The percentage of high school smokers who smoke at least 11 cigarettes a day is on the decline, a new study by the Centers for Disease Control and Prevention finds. ‘Light’ smoking—defined as between one and five cigarettes a day—is increasing among U.S. high school students. The CDC researchers note that while the decline in heavy smoking among teens is encouraging, even light smoking can have detrimental health effects.
Reuters reports that overall, 19.5 percent of high school students call themselves smokers. The percentage of teen smokers who smoked at least 11 cigarettes per day dropped from 18 percent in 1991 to 7.8 percent in 2009. During that same period, teen smokers who smoke between one and five cigarettes daily increased from 67.2 percent to 79.4 percent, the researchers report in the American Journal of Preventive Medicine. The study used data from an annual survey of between 14,000 and 16,000 students.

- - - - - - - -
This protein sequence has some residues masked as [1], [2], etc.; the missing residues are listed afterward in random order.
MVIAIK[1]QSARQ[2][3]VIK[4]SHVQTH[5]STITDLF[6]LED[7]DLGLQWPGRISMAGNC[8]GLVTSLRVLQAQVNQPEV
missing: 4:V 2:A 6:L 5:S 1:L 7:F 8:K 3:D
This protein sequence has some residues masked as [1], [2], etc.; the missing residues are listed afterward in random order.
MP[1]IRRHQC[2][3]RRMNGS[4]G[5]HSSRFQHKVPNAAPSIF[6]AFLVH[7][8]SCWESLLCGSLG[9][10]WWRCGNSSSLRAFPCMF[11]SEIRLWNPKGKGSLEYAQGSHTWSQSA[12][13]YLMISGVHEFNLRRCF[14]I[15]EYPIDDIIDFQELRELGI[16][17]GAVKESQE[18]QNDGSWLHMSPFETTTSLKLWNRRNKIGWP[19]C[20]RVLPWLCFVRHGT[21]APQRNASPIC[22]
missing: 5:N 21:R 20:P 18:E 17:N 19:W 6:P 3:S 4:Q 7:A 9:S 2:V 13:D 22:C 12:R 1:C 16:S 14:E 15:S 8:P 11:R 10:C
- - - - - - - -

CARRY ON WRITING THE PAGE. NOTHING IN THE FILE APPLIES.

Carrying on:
Study co-author Dr. Terry Pechachek told Reuters, “With fewer cigarettes, the price effect, smoke-free policies and a change in the broad public awareness of risk, the heaviest patterns of use are becoming very rare.” He said he is concerned about the increase in light smokers. “It’s still a very risky behavior. We want to get across to people that although this is a positive trend, it’s very unacceptable to have so many children exposing themselves to something so addictive. The greatest danger is minimizing the risk.”
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